8  address nitty-gritty governance issues – for example, the regulations for city parks – in Municipal Decision Maker Workshops

9   secure buy-in from place-based retailers

10  provide topographical decision support to cargo bike operators (in the form of real-time data on isohypses and isoenergetes)

11  like Vienna, subsidize cargo bikes for citizens

12  copy Vooralberg, which has made 500 pedelecs available to city workers

13  support fiscal measures that incentivise company pedelecs

14  frame your city’s procurement policy on batteries: rent not buy

15  encourage bike trailer rental of the kind pioneered by Israel’s Tel-O-Porter platform

16   tell everyone to check out online knowledge sharing platforms such  as endless-sphere

17  enable bike-riding lessons for all, as happens in Albania’s Shining Cycle Culture

18  find ways to upgrade your city’s bike repair infrastructure, as they do  in Slovenia)

19  partner with firms like Germany’s ChargeLockCable to enable secure bike storage

Most of the component parts for ultra-light mobility ecosystems are on the table – from cargo bikes, to sharing platforms. Social and technical innovations are transforming relationships between people, goods, energy, space, and value.

The sale of transformation is huge. Having studied the potential of what’s out there, Germany’s Institute of Transport Research reckons 85 percent of all parcel deliveries in a city like Berlin could be made by two-wheeled vehicles such as bikes and pedelecs.

But as the grotesque piles of discarded dockless bikes have shown – not to mention the plummeting expectations for autonomous vehicles – logistics systems are harder to deploy than toy train sets.

Multiple actors are involved in bicycle commerce, for example, and they often have differing or conflicting agendas.

For one-act firms like Mobike, managing the ecosystems of infinitely diverse cities is simply too hard. You can’t just plug the bits together and walk away.

This is why cities need transport ecosystem managers. As I learned when writing Caloryville: The Two-Wheeled City in 2014, co-ordination and connection are key success factors.

The private sector, it’s true, is now selling ‘mobility as a service‘ (MaaS) platforms. But with a business model predicated on the perpetual growth of trips, private actors simply cannot steward the social and ecological health of the city as a living whole. Only city halls can do that.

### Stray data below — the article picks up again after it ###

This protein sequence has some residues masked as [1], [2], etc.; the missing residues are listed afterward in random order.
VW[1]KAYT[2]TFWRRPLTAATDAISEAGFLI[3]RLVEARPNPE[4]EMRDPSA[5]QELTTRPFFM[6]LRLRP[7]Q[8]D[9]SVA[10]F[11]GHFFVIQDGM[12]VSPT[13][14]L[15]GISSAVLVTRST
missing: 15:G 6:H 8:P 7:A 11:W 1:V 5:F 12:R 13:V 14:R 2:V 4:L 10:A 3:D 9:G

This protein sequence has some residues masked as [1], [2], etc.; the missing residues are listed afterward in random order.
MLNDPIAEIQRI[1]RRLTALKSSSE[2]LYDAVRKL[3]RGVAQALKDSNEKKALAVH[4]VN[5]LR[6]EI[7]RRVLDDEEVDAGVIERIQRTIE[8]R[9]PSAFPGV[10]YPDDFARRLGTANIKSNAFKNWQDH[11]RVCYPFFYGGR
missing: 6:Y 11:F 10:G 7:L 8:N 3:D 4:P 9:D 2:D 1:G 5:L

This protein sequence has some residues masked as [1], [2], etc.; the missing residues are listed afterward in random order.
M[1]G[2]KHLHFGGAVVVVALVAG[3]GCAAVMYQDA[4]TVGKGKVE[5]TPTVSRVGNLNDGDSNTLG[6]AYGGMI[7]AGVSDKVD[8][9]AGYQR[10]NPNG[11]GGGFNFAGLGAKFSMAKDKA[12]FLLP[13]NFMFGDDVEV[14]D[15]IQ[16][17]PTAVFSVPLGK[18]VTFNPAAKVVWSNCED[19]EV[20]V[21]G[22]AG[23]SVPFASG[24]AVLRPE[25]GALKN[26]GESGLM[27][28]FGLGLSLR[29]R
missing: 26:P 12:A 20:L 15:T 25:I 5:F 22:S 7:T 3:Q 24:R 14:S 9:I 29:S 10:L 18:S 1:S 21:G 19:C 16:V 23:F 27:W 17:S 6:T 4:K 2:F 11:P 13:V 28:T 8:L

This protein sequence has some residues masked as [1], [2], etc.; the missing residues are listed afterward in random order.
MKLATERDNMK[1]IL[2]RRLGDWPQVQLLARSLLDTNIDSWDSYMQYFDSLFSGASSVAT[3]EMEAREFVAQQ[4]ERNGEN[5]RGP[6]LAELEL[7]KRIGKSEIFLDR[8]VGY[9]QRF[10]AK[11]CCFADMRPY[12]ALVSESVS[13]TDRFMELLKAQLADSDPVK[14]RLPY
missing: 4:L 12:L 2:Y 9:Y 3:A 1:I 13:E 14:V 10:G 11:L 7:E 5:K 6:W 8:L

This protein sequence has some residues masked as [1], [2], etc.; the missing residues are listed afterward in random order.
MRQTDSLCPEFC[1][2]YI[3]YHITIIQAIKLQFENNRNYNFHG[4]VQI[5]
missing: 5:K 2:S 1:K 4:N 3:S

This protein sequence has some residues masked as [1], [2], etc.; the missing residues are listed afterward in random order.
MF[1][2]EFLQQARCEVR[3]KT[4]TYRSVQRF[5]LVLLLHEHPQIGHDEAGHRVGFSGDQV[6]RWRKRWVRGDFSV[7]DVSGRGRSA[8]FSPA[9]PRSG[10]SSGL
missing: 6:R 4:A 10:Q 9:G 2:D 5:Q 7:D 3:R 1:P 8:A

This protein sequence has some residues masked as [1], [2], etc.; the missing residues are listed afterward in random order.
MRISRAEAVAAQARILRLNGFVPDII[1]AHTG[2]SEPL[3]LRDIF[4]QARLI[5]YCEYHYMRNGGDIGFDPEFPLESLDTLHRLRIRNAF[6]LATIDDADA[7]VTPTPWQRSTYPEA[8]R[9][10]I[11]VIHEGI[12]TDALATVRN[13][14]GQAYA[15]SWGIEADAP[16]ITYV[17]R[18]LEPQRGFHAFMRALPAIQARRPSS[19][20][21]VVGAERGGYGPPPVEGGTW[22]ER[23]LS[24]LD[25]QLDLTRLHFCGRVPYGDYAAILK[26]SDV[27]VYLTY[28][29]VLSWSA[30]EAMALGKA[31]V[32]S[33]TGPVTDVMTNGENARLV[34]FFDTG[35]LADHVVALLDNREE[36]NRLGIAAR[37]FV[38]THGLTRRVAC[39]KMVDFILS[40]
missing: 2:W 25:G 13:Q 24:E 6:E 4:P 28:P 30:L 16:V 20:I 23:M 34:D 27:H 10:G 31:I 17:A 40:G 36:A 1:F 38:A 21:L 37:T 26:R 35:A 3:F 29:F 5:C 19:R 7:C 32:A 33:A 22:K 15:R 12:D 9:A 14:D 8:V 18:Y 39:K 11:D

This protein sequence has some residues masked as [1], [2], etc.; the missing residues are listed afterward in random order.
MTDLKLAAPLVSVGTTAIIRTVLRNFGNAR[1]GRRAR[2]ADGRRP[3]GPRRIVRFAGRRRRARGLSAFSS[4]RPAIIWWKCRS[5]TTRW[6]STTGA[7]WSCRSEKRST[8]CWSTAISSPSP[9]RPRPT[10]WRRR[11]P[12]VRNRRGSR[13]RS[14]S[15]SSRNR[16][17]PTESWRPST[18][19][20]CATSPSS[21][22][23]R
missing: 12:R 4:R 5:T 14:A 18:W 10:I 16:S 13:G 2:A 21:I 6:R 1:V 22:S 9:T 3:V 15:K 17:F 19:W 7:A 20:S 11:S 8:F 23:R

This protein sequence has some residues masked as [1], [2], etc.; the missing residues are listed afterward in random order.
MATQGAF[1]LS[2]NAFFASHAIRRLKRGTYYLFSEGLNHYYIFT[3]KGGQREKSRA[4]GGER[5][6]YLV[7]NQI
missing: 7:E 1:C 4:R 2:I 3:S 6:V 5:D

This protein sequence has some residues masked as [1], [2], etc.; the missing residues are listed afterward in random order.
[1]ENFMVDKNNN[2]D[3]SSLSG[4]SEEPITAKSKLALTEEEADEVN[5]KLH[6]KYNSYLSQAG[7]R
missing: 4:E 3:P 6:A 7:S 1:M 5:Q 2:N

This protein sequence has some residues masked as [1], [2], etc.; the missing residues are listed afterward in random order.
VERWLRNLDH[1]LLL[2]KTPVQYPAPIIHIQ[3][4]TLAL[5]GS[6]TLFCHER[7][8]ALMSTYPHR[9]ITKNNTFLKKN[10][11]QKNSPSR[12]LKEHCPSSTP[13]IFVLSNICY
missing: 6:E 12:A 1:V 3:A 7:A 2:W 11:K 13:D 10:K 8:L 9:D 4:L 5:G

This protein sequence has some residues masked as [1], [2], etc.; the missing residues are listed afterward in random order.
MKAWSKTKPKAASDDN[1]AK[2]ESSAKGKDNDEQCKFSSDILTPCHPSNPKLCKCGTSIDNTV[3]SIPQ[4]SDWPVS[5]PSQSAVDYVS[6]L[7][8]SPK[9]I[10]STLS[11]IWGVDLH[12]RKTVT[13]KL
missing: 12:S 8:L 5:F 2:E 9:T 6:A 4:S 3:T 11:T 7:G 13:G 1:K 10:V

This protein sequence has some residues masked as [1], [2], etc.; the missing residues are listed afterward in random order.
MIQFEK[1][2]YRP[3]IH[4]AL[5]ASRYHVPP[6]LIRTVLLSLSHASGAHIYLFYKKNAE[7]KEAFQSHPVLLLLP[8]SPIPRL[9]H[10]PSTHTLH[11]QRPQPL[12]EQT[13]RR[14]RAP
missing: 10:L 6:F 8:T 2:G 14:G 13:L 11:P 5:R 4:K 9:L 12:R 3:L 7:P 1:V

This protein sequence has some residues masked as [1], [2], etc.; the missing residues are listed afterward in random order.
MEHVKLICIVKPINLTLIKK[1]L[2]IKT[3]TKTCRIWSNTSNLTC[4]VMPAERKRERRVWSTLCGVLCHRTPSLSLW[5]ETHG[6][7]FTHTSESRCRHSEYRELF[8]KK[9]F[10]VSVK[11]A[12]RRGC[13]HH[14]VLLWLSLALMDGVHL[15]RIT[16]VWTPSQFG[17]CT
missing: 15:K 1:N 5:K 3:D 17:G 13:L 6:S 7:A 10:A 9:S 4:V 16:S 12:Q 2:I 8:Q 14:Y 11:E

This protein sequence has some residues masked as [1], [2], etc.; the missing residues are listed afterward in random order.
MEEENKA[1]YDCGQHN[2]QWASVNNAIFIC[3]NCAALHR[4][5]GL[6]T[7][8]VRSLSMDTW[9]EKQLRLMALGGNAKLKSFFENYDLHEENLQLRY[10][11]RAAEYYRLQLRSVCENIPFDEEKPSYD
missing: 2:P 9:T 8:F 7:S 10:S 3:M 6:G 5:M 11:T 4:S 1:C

Platforms such as Munich’s Gscheid Mobil, with its focus on reducing car traffic, is an exception right now. But for the hundreds of cities now thinking, at least, along similar lines, my modest contribution is the following list of mostly small and inexpensive steps to get them started.

Caloryville: The Two-Wheeled City

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From commodities, to connection: A platform for the co-op grains movement

At Pontio, in North Wales, a new Masters by Research in Relational Design (#api_MRRD) helps you make a positive step-change in a live wellness project for a region. Here below is a project scenario.

Between Autumn 2015 and Autumn 2016, in an artist-led project called A Field Of Wheat, a collective made up of 42 members of the public, the food industry, farming community, artists and researchers become active stakeholders in a field of wheat in Branston Booths, Lincolnshire, England.

Following two years of research into the culture and economics of wheat growing on a local and global scale, the Field of Wheat project meant building relationships with the region’s farmers, representatives of the farming industry, local historians, and researchers.

A direct outcome of this experiment is a project called – the live prototype of a co-op grains movement. Sixty citizens have each invested in a farmer’s field for a year. Together with the farmer, they decide what to grow, how to grow it and what happens with the crop.